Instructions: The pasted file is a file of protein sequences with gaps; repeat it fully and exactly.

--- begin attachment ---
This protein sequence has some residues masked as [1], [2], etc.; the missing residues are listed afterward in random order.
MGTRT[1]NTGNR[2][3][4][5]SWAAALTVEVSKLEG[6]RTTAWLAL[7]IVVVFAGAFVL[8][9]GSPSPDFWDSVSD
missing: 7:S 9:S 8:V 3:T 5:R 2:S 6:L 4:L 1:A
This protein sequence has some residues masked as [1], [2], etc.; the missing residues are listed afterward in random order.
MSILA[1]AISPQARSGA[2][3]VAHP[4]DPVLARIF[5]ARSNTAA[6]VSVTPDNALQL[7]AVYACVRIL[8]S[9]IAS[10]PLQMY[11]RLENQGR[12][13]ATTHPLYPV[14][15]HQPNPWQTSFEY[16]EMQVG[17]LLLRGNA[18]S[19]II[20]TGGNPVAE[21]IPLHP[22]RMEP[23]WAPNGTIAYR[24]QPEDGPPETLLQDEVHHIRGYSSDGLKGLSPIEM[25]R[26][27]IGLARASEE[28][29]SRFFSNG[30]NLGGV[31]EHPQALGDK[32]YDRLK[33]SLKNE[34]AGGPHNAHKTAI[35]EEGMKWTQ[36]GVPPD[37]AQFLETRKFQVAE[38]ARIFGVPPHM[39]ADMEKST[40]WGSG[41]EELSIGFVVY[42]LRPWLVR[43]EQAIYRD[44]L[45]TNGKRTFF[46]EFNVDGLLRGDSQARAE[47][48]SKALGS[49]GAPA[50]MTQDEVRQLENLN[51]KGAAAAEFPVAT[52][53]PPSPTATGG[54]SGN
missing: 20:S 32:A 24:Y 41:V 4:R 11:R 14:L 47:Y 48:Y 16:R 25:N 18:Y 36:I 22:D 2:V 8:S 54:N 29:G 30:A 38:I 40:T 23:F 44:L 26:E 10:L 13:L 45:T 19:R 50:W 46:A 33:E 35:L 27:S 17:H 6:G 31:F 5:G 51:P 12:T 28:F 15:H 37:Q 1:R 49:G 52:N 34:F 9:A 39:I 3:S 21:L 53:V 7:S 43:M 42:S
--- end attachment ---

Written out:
This protein sequence has some residues masked as [1], [2], etc.; the missing residues are listed afterward in random order.
MGTRT[1]NTGNR[2][3][4][5]SWAAALTVEVSKLEG[6]RTTAWLAL[7]IVVVFAGAFVL[8][9]GSPSPDFWDSVSD
missing: 7:S 9:S 8:V 3:T 5:R 2:S 6:L 4:L 1:A
This protein sequence has some residues masked as [1], [2], etc.; the missing residues are listed afterward in random order.
MSILA[1]AISPQARSGA[2][3]VAHP[4]DPVLARIF[5]ARSNTAA[6]VSVTPDNALQL[7]AVYACVRIL[8]S[9]IAS[10]PLQMY[11]RLENQGR[12][13]ATTHPLYPV[14][15]HQPNPWQTSFEY[16]EMQVG[17]LLLRGNA[18]S[19]II[20]TGGNPVAE[21]IPLHP[22]RMEP[23]WAPNGTIAYR[24]QPEDGPPETLLQDEVHHIRGYSSDGLKGLSPIEM[25]R[26][27]IGLARASEE[28][29]SRFFSNG[30]NLGGV[31]EHPQALGDK[32]YDRLK[33]SLKNE[34]AGGPHNAHKTAI[35]EEGMKWTQ[36]GVPPD[37]AQFLETRKFQVAE[38]ARIFGVPPHM[39]ADMEKST[40]WGSG[41]EELSIGFVVY[42]LRPWLVR[43]EQAIYRD[44]L[45]TNGKRTFF[46]EFNVDGLLRGDSQARAE[47][48]SKALGS[49]GAPA[50]MTQDEVRQLENLN[51]KGAAAAEFPVAT[52][53]PPSPTATGG[54]SGN
missing: 20:S 32:A 24:Y 41:V 4:R 11:R 14:L 47:Y 48:Y 16:R 25:N 18:Y 36:I 22:D 2:V 8:S 54:N 29:G 30:A 38:I 40:T 23:F 44:L 26:E 10:L 13:L 45:T 19:R 50:W 46:A 33:E 35:L 27:S 17:H 6:G 31:F 5:G 51:P 12:T 28:F 15:H 37:Q 1:R 49:G 52:N 34:F 9:A 39:I 3:S 21:L 53:V 7:S 43:M 42:S